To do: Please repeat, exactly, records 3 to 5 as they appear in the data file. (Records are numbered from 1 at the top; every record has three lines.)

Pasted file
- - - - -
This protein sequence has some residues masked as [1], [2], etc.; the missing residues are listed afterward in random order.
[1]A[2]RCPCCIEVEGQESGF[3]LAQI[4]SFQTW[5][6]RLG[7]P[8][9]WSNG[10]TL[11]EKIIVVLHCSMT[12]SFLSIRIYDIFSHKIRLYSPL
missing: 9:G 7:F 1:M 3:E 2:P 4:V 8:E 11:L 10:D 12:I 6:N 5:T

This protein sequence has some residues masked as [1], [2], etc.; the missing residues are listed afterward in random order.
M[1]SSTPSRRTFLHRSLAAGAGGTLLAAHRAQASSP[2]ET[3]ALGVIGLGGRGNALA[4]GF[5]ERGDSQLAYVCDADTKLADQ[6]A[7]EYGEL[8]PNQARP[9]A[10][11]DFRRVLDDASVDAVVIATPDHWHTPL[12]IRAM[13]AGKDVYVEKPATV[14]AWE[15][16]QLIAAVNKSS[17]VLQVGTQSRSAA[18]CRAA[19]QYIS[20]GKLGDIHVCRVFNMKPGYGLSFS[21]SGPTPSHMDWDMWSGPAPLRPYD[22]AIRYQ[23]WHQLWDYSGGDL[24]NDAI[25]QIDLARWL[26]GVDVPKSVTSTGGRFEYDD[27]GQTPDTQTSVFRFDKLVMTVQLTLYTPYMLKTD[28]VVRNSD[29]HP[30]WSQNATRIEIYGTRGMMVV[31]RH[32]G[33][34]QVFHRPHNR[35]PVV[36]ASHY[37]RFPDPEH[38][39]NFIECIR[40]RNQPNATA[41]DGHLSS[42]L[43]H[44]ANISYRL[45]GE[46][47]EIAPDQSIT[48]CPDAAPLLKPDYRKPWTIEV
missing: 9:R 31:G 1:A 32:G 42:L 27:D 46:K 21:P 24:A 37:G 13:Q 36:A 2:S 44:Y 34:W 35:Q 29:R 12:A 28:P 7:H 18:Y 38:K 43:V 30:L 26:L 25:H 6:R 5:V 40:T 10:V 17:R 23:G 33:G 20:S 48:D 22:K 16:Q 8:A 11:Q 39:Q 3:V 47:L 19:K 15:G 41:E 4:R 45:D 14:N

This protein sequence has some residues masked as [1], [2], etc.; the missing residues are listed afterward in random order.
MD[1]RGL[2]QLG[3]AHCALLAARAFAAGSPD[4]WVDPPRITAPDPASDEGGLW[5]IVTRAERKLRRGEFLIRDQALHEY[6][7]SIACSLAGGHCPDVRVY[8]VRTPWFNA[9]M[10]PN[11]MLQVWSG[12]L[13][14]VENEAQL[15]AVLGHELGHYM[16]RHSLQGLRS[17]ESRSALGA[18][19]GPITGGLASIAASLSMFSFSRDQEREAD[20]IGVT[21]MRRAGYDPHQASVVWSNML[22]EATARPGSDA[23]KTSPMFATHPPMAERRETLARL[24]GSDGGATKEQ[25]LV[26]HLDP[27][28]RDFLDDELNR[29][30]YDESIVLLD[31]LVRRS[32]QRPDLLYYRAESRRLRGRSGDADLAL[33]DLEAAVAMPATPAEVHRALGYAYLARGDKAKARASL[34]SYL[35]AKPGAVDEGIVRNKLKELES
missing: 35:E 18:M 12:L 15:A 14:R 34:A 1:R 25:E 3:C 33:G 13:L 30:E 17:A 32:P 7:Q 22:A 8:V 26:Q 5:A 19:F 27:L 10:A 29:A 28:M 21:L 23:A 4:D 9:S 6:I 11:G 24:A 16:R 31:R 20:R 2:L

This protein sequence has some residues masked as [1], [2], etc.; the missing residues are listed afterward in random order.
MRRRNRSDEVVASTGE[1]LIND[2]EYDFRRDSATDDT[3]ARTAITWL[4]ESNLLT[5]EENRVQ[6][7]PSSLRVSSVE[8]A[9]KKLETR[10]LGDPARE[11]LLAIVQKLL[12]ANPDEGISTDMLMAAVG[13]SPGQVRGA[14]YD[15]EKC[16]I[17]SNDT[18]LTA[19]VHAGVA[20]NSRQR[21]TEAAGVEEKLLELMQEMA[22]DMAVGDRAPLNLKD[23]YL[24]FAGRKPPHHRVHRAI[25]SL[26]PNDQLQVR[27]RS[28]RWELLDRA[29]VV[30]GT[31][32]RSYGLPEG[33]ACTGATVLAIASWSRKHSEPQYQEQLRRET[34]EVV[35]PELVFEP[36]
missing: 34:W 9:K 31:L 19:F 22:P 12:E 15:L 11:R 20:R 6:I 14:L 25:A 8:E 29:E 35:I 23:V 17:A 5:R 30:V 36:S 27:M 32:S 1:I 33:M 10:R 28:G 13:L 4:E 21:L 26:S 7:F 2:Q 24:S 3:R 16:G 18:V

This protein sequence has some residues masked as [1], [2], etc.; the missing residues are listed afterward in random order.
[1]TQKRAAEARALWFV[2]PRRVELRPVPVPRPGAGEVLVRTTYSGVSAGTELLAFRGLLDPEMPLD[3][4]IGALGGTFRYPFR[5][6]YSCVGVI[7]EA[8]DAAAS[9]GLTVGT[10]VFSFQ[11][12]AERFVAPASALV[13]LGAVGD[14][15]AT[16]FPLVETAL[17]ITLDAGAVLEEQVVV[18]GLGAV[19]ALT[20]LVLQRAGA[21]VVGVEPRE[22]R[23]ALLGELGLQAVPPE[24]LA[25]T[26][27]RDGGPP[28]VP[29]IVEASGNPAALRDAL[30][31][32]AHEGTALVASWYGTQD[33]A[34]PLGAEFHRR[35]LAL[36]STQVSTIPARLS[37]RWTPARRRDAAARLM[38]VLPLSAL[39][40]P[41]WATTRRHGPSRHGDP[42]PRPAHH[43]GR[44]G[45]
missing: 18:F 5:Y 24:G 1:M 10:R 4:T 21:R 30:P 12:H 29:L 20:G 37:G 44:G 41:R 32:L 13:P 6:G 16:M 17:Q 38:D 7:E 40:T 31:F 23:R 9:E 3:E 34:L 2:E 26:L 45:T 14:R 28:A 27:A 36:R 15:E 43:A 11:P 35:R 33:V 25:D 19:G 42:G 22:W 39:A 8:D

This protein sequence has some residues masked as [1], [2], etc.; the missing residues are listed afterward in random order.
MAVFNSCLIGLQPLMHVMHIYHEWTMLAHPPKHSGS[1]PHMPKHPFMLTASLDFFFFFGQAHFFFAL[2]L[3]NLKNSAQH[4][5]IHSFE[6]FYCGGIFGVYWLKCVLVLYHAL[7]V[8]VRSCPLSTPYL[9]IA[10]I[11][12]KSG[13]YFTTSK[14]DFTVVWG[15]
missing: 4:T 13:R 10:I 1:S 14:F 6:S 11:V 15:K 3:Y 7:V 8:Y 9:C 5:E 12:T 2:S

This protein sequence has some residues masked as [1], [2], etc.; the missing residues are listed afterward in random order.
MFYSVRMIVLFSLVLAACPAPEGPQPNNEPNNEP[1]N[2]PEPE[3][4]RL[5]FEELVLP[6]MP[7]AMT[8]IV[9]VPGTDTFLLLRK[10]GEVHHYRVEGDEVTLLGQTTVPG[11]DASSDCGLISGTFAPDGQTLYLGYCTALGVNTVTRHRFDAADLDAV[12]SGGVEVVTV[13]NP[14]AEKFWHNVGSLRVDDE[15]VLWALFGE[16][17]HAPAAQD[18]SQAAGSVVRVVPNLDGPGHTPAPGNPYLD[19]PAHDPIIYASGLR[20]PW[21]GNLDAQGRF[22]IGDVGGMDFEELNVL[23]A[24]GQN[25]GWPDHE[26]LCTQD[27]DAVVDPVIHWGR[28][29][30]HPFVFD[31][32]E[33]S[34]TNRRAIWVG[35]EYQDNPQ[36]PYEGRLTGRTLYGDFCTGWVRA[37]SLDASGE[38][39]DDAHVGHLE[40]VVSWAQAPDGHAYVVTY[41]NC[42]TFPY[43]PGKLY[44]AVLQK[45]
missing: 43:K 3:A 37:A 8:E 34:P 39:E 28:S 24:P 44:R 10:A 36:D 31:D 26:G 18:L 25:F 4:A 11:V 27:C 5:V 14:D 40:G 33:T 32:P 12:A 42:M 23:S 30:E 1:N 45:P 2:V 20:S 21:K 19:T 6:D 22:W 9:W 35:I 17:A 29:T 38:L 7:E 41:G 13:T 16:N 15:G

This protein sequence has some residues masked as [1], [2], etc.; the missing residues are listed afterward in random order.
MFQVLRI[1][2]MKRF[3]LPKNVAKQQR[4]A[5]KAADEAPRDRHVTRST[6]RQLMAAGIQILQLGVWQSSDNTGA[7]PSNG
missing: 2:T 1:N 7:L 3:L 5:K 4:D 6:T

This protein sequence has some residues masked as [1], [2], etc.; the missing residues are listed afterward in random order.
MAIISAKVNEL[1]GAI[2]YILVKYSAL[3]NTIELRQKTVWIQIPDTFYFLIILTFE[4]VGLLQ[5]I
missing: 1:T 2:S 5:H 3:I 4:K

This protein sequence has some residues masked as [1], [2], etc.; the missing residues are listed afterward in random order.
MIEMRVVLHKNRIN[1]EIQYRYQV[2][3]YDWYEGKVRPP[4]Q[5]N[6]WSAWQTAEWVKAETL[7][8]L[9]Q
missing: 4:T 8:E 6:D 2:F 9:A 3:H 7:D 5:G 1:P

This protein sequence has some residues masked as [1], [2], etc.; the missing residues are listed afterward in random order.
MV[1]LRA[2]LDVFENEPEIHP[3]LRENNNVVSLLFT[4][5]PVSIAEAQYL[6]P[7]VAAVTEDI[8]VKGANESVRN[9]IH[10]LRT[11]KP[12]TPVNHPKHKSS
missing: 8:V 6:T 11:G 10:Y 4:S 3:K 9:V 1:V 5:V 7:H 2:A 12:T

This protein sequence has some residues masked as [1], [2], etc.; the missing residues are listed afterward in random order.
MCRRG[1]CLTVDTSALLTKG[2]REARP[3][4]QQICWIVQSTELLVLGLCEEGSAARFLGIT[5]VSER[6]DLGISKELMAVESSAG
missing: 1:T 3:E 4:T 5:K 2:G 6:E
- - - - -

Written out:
This protein sequence has some residues masked as [1], [2], etc.; the missing residues are listed afterward in random order.
MD[1]RGL[2]QLG[3]AHCALLAARAFAAGSPD[4]WVDPPRITAPDPASDEGGLW[5]IVTRAERKLRRGEFLIRDQALHEY[6][7]SIACSLAGGHCPDVRVY[8]VRTPWFNA[9]M[10]PN[11]MLQVWSG[12]L[13][14]VENEAQL[15]AVLGHELGHYM[16]RHSLQGLRS[17]ESRSALGA[18][19]GPITGGLASIAASLSMFSFSRDQEREAD[20]IGVT[21]MRRAGYDPHQASVVWSNML[22]EATARPGSDA[23]KTSPMFATHPPMAERRETLARL[24]GSDGGATKEQ[25]LV[26]HLDP[27][28]RDFLDDELNR[29][30]YDESIVLLD[31]LVRRS[32]QRPDLLYYRAESRRLRGRSGDADLAL[33]DLEAAVAMPATPAEVHRALGYAYLARGDKAKARASL[34]SYL[35]AKPGAVDEGIVRNKLKELES
missing: 35:E 18:M 12:L 15:A 14:R 34:A 1:R 25:E 3:C 33:G 13:L 30:E 17:A 32:P 7:Q 22:A 8:V 26:Q 5:A 19:F 27:L 10:A 29:A 28:M 21:L 23:A 4:D 9:S 6:I 11:G 24:A 16:R 31:R 20:R 2:L

This protein sequence has some residues masked as [1], [2], etc.; the missing residues are listed afterward in random order.
MRRRNRSDEVVASTGE[1]LIND[2]EYDFRRDSATDDT[3]ARTAITWL[4]ESNLLT[5]EENRVQ[6][7]PSSLRVSSVE[8]A[9]KKLETR[10]LGDPARE[11]LLAIVQKLL[12]ANPDEGISTDMLMAAVG[13]SPGQVRGA[14]YD[15]EKC[16]I[17]SNDT[18]LTA[19]VHAGVA[20]NSRQR[21]TEAAGVEEKLLELMQEMA[22]DMAVGDRAPLNLKD[23]YL[24]FAGRKPPHHRVHRAI[25]SL[26]PNDQLQVR[27]RS[28]RWELLDRA[29]VV[30]GT[31][32]RSYGLPEG[33]ACTGATVLAIASWSRKHSEPQYQEQLRRET[34]EVV[35]PELVFEP[36]
missing: 34:W 9:K 31:L 19:F 22:P 12:E 15:L 11:R 20:R 6:I 14:L 25:A 8:E 29:E 35:I 23:V 17:A 5:R 30:V 36:S 27:M 32:S 1:I 33:M 10:R 28:G 13:L 4:E 21:L 26:S 7:F 2:Q 24:S 3:R 16:G 18:V

This protein sequence has some residues masked as [1], [2], etc.; the missing residues are listed afterward in random order.
[1]TQKRAAEARALWFV[2]PRRVELRPVPVPRPGAGEVLVRTTYSGVSAGTELLAFRGLLDPEMPLD[3][4]IGALGGTFRYPFR[5][6]YSCVGVI[7]EA[8]DAAAS[9]GLTVGT[10]VFSFQ[11][12]AERFVAPASALV[13]LGAVGD[14][15]AT[16]FPLVETAL[17]ITLDAGAVLEEQVVV[18]GLGAV[19]ALT[20]LVLQRAGA[21]VVGVEPRE[22]R[23]ALLGELGLQAVPPE[24]LA[25]T[26][27]RDGGPP[28]VP[29]IVEASGNPAALRDAL[30][31][32]AHEGTALVASWYGTQD[33]A[34]PLGAEFHRR[35]LAL[36]STQVSTIPARLS[37]RWTPARRRDAAARLM[38]VLPLSAL[39][40]P[41]WATTRRHGPSRHGDP[42]PRPAHH[43]GR[44]G[45]
missing: 18:F 5:Y 24:G 1:M 10:R 4:T 21:R 30:P 12:H 29:L 20:G 37:G 44:G 41:R 32:L 13:P 6:G 16:M 17:Q 38:D 7:E 40:T 31:F 23:R 9:E 3:E 34:L 2:E 26:L 45:T 14:R 28:A 27:A 36:R 15:E 43:A 11:P 35:R 33:V 25:D 19:G 42:G 22:W 39:A 8:D